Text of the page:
At the Glitterman Gallery Pierre Cordier’s ‘Chemigram 29/11/57’ was suggested as referencing William Henry Fox Talbot’ photogram of pine needles.
Pierre Cordier (2nd image in top row) http://www.pierrecordier.com/20.html
William Henry Fox Talbot – Pine needles http://blog.fotomuseum.ch/2012/09/1-dissemination/
Herbert Matter also at Glitterman used a pen light on large format negatives, I think it was Man ray that first started that with his ‘ space writing.’ in the decade before Matters’ works. These works obviously are not contemporary but fulfill the “experimental’ vogue regardless. Photography is of course all about writing with light and sometimes I catch myself photographing the light in a scene rather than the scene itself, so I am quite partial to anything with the tag of ‘light painting’.
Light painting chronology http://lightpaintingphotography.com/light-painting-history/
We moved onto Lilly McElroy’s image of a woman holding the sun, referencing Magritte and surrealism and then onto Paulette Tavorima whose sumptuous still lives of food, fruit and flowers are reminiscent of 17th century Dutch still lives, where she aims to create ‘old masters’ for the generations to come. I thought it was an interesting fact that she works for Sotherbys as a photographer! Perhaps she actually photographs the original paintings in her day job. It made me wonder if she sources the food and flowers to recreate the scenes to put some 3 dimensionality back into her photography during her own time!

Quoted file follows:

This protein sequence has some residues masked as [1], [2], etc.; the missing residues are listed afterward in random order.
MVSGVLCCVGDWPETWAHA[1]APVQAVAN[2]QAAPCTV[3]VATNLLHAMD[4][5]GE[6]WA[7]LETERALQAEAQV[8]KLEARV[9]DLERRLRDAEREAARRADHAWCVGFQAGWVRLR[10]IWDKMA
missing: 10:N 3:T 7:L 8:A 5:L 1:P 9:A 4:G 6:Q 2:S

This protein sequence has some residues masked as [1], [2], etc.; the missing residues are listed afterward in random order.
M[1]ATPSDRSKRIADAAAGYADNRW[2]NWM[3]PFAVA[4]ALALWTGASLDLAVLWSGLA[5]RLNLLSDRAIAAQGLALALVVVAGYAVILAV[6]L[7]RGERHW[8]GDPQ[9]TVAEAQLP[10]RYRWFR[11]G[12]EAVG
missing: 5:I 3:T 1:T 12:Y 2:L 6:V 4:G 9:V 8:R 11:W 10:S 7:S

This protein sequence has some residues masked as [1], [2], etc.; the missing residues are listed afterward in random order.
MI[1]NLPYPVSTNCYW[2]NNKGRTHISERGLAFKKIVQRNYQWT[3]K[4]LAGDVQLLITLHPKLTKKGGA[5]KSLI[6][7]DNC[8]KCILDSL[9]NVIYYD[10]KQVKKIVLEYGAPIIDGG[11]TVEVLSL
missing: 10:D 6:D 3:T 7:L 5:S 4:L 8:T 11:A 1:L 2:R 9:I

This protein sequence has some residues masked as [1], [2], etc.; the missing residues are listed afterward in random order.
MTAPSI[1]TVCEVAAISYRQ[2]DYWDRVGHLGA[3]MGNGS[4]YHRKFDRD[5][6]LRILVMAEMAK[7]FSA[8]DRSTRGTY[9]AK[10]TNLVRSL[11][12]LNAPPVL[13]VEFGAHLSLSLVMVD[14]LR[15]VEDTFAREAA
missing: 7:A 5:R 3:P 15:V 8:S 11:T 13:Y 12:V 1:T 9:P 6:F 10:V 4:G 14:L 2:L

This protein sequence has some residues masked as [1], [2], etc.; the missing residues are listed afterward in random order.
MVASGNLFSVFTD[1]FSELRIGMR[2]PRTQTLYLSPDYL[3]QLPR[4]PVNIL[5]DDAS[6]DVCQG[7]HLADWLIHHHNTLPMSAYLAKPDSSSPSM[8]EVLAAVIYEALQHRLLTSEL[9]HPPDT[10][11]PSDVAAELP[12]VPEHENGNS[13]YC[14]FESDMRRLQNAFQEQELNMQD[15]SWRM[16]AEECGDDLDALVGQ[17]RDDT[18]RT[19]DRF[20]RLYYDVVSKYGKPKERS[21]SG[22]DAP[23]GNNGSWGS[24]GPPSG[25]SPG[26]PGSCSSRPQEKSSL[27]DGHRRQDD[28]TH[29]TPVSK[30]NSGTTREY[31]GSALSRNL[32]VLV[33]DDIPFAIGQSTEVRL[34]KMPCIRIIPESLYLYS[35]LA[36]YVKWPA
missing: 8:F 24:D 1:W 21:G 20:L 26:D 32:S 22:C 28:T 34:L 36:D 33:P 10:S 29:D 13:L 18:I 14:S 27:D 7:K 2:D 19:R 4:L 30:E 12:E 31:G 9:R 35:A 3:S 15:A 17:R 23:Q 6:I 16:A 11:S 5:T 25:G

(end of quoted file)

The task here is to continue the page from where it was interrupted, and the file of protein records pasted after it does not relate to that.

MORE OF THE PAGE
Hannah Whitaker at M&B Gallery. Hmmm. I had some trouble with this work.The images with three rows of bars and the orange toned diamonds were on show at AIPAD.
They were big and the process explained with a whisper of awe as using templates within the film holder, ie not post production but the image made on film in camera. Hannah therefore possessing a technical knowledge and skill, and an authenticity that digital photography and post processing doesn’t warrant.
But… I’ve read the blurb, I understand the process, and I don’t hate the images, they are just not for me. I can’t get beyond the process. I can’t look at them over and over, nothing new appears to me and I find no way to associate anything personal or experiential with them. Maybe it is because as a photographer I understand the tools and process and so am not as awe struck as others maybe. I think that looking, not just at these but at similar works, has made me realize that I look for the eye and experience of the photographer and in these works ‘a set of limited variables and operations’ is the point. It is I suppose old fashioned to think that photography should portrays elements of ‘life’ to share experience rather than a constant picking apart of the technical instrument and the physical media. Maybe it is the ‘experimentation’ that bothers me, it seems to be so ‘hot’ these days. It is true it is all a throw back to the past but it seems so ‘college’ to me. Which proves I suppose that I learnt my photography at college in the1980s where I played with experimental techniques as a way to learn, but did not make them into a ‘thing’.
Anyway, now I look like a puritan dinosaur, let’s move on.
I am familiar with Matthew Brandt having seen his work at the International Center of Photography’s ‘What is a Photograph?’
Matthew Brandt http://www.icp.org/museum/exhibitions/what-is-a-photograph